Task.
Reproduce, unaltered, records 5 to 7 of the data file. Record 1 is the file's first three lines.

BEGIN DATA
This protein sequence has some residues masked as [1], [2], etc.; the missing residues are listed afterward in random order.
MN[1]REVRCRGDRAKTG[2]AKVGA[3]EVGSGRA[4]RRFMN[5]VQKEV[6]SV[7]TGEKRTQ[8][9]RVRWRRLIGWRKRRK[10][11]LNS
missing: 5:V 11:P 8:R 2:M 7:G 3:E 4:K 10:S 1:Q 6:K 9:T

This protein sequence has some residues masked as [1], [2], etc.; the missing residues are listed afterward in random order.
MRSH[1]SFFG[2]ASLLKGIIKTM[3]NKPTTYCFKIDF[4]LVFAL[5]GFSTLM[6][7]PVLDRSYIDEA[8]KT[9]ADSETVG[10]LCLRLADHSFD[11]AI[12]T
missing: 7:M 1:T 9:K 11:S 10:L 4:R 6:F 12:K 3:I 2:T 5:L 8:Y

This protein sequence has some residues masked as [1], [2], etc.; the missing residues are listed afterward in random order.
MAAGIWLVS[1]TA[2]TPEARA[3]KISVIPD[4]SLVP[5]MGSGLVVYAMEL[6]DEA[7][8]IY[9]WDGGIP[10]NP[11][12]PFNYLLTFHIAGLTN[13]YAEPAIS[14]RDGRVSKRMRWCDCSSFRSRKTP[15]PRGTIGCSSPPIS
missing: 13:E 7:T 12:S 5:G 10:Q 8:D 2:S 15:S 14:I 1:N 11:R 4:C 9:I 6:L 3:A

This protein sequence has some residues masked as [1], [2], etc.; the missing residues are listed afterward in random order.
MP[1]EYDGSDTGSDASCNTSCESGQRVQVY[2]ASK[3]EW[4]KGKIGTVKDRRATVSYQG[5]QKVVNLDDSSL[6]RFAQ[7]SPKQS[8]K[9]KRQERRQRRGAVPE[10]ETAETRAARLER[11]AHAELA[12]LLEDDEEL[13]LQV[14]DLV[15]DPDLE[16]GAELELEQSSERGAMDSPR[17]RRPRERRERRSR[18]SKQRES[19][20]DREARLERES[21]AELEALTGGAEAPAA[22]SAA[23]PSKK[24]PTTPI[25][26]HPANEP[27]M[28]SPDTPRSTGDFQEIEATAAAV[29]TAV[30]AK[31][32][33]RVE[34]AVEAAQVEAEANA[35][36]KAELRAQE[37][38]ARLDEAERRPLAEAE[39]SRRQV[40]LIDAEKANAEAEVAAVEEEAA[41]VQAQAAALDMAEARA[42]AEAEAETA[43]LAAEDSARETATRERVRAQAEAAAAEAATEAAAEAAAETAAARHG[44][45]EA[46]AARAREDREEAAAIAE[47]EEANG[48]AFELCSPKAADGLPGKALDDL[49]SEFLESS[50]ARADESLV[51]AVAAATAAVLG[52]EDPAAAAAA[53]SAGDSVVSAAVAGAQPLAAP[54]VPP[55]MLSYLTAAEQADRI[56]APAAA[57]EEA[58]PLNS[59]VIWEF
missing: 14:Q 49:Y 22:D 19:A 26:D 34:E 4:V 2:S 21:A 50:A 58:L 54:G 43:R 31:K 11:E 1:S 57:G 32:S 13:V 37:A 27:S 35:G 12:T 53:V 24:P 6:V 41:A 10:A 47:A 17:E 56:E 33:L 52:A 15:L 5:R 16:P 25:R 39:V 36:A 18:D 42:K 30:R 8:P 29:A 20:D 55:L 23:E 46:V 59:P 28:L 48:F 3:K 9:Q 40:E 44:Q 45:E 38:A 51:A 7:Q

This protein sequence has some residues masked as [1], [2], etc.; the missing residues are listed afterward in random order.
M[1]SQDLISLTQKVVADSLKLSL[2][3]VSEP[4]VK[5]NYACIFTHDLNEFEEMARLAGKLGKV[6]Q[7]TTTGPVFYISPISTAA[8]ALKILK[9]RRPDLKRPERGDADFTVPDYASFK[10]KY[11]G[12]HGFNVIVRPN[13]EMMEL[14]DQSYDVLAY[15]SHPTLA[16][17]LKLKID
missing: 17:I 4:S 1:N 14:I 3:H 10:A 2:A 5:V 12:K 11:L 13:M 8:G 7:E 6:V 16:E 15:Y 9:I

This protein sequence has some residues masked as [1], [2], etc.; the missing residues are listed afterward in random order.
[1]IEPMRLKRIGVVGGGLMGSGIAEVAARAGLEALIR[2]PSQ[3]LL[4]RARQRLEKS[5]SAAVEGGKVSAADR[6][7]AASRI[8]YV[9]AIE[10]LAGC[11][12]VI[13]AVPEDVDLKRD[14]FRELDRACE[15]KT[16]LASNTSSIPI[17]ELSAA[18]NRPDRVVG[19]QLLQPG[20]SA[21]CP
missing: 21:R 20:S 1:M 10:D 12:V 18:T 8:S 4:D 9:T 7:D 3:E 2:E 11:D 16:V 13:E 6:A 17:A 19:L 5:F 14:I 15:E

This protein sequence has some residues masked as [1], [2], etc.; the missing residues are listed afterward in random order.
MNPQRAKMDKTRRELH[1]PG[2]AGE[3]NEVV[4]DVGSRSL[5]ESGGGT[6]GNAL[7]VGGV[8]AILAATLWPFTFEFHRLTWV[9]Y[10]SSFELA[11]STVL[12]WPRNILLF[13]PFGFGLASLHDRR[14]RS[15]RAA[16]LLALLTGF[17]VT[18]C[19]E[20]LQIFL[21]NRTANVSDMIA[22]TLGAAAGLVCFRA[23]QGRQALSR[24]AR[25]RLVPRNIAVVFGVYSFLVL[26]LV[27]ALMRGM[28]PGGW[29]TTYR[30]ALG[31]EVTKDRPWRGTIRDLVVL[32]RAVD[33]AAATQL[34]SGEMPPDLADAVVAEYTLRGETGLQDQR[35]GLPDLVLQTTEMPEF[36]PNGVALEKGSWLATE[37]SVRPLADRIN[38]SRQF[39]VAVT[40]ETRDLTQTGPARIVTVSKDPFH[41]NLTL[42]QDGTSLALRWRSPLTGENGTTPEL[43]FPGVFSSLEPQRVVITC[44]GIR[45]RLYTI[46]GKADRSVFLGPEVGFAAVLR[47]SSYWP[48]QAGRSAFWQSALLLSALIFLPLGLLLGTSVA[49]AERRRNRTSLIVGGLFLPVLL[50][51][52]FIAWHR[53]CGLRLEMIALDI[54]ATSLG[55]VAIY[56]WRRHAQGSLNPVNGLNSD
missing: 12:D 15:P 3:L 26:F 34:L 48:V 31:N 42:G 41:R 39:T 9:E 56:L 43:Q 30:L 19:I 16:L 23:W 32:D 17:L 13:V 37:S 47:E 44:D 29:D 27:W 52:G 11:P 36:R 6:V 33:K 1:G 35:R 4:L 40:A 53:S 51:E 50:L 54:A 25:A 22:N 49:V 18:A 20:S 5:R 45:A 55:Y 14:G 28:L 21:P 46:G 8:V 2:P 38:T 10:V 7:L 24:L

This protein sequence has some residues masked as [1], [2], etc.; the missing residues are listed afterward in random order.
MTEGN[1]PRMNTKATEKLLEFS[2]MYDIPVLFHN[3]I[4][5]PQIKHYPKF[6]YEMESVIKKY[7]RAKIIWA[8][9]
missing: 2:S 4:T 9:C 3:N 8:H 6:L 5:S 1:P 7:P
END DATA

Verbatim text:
This protein sequence has some residues masked as [1], [2], etc.; the missing residues are listed afterward in random order.
M[1]SQDLISLTQKVVADSLKLSL[2][3]VSEP[4]VK[5]NYACIFTHDLNEFEEMARLAGKLGKV[6]Q[7]TTTGPVFYISPISTAA[8]ALKILK[9]RRPDLKRPERGDADFTVPDYASFK[10]KY[11]G[12]HGFNVIVRPN[13]EMMEL[14]DQSYDVLAY[15]SHPTLA[16][17]LKLKID
missing: 17:I 4:S 1:N 14:I 3:H 10:A 2:A 5:V 12:K 11:L 13:M 8:G 7:E 6:V 16:E 15:Y 9:I

This protein sequence has some residues masked as [1], [2], etc.; the missing residues are listed afterward in random order.
[1]IEPMRLKRIGVVGGGLMGSGIAEVAARAGLEALIR[2]PSQ[3]LL[4]RARQRLEKS[5]SAAVEGGKVSAADR[6][7]AASRI[8]YV[9]AIE[10]LAGC[11][12]VI[13]AVPEDVDLKRD[14]FRELDRACE[15]KT[16]LASNTSSIPI[17]ELSAA[18]NRPDRVVG[19]QLLQPG[20]SA[21]CP
missing: 21:R 20:S 1:M 10:D 12:V 18:T 8:S 4:D 9:T 7:D 3:E 2:E 11:D 16:V 13:E 6:A 17:A 19:L 5:F 14:I 15:E

This protein sequence has some residues masked as [1], [2], etc.; the missing residues are listed afterward in random order.
MNPQRAKMDKTRRELH[1]PG[2]AGE[3]NEVV[4]DVGSRSL[5]ESGGGT[6]GNAL[7]VGGV[8]AILAATLWPFTFEFHRLTWV[9]Y[10]SSFELA[11]STVL[12]WPRNILLF[13]PFGFGLASLHDRR[14]RS[15]RAA[16]LLALLTGF[17]VT[18]C[19]E[20]LQIFL[21]NRTANVSDMIA[22]TLGAAAGLVCFRA[23]QGRQALSR[24]AR[25]RLVPRNIAVVFGVYSFLVL[26]LV[27]ALMRGM[28]PGGW[29]TTYR[30]ALG[31]EVTKDRPWRGTIRDLVVL[32]RAVD[33]AAATQL[34]SGEMPPDLADAVVAEYTLRGETGLQDQR[35]GLPDLVLQTTEMPEF[36]PNGVALEKGSWLATE[37]SVRPLADRIN[38]SRQF[39]VAVT[40]ETRDLTQTGPARIVTVSKDPFH[41]NLTL[42]QDGTSLALRWRSPLTGENGTTPEL[43]FPGVFSSLEPQRVVITC[44]GIR[45]RLYTI[46]GKADRSVFLGPEVGFAAVLR[47]SSYWP[48]QAGRSAFWQSALLLSALIFLPLGLLLGTSVA[49]AERRRNRTSLIVGGLFLPVLL[50][51][52]FIAWHR[53]CGLRLEMIALDI[54]ATSLG[55]VAIY[56]WRRHAQGSLNPVNGLNSD
missing: 12:D 15:P 3:L 26:F 34:L 48:V 31:N 42:G 41:R 39:T 9:E 56:L 43:Q 30:L 19:I 16:L 23:W 32:D 17:L 13:V 37:S 47:E 44:D 29:D 27:W 52:G 11:P 36:R 6:V 33:K 1:G 35:R 4:L 40:A 53:S 51:E 50:L 54:A 25:A 22:N 49:V 18:A 20:S 5:R 45:A 55:Y 14:G 28:L 21:P 46:G 8:V 2:P 38:T 10:V 7:L 24:L